• #
        Oliver K. Manuel

        Public deception by the WMO, the UN’s IPCC and the UNAS (United National Academies of Sciences) is very close to criminal.

        274

        • #
          Dennis

          And the Australian government agencies and politicians who have joined in the deceit.

          153

        • #

          Whether or not it’s criminal depends on whether the many egregious errors are intentional and they know how wrong they are or the errors are the result of incompetence. Although, this particular brand of incompetence can also be considered negligence.

          Having interacted with many of the so called ‘scientists’, incompetence whose flawed results are blindly accepted by confirmation bias seems to be the most likely reason.

          103

          • #

            To the red thumbs:

            It’s like what Nikki Haley said about the Russians and Assad. Either, consensus climate scientists are complicit, incompetent or being made fools of by the IPCC.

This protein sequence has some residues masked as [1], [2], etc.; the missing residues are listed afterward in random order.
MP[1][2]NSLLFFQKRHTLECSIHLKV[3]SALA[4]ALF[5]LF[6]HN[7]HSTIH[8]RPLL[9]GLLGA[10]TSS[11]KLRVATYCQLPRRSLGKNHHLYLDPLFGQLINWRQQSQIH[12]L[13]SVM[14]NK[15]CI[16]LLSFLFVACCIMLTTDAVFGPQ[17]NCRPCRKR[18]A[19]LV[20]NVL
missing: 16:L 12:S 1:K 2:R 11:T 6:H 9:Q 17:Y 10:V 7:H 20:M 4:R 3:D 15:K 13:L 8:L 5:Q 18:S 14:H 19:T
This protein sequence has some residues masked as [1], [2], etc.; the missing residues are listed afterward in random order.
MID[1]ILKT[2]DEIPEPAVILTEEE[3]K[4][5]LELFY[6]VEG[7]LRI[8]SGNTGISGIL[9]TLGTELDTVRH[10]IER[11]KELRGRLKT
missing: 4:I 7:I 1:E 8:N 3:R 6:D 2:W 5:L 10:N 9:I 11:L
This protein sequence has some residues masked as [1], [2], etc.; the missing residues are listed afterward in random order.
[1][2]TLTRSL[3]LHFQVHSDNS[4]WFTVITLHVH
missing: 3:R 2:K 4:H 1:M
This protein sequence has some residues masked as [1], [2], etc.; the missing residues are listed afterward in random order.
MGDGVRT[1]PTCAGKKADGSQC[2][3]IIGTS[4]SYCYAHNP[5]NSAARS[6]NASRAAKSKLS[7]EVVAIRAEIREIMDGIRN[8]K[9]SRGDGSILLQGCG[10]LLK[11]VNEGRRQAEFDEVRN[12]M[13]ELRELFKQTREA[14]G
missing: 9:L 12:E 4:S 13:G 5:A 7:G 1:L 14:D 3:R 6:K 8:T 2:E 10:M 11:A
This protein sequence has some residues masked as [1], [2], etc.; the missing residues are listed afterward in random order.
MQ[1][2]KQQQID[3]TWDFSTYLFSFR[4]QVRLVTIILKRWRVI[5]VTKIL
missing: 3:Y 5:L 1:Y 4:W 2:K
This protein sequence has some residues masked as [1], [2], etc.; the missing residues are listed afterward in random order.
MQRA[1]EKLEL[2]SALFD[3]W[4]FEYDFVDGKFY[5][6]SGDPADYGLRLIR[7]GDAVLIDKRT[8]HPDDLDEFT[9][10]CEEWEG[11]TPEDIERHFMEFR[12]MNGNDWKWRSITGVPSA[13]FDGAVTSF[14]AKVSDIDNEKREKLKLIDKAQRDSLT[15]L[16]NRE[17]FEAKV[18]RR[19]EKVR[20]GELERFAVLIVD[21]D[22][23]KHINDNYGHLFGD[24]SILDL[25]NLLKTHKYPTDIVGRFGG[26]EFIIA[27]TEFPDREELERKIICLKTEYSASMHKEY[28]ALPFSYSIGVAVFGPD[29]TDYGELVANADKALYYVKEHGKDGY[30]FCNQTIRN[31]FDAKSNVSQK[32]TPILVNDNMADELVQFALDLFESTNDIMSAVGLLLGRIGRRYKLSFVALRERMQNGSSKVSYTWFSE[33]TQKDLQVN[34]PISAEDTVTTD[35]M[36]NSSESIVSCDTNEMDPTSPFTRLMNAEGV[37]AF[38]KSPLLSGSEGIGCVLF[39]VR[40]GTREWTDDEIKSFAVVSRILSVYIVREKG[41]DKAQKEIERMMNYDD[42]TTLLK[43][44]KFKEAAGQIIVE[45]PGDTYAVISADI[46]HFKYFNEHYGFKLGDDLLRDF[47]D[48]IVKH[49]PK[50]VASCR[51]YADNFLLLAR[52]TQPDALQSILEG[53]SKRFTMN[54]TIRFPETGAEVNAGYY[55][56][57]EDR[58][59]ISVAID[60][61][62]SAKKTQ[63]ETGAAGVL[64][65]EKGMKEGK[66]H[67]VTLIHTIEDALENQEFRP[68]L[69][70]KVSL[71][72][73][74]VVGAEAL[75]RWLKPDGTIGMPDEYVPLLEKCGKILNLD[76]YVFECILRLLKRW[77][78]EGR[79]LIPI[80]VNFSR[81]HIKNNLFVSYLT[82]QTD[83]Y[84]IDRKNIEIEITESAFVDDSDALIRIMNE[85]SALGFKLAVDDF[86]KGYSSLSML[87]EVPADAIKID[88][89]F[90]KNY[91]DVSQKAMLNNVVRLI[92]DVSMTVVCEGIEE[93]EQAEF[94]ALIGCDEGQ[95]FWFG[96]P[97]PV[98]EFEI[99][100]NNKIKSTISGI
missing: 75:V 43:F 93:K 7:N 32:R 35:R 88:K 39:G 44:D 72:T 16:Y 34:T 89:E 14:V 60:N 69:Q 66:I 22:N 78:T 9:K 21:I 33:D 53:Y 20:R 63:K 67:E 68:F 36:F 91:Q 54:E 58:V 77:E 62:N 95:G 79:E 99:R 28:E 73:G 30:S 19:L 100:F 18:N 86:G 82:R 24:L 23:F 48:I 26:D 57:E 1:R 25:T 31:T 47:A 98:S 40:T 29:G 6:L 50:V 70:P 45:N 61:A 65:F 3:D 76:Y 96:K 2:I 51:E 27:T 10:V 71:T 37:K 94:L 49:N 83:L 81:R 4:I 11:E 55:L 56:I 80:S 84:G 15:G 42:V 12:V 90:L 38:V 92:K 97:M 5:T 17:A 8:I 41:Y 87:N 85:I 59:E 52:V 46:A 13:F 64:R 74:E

81

          • #
            Ted O'Brien

            There are primary liars and there are secondary liars who have believed them. The primary liars driving AGW are surely criminal.

            40

        • #
          Radical Rodent

          It would be interesting to hear the views of the random red-thumbers. A pity they do not have the courage to engage…

          21

          • #
            Oliver K. Manuel

            They did not engage earlier because they knew they were winning;

            They do engage now because they fear they are in fact losing!

            11

            • #
              Oliver K. Manuel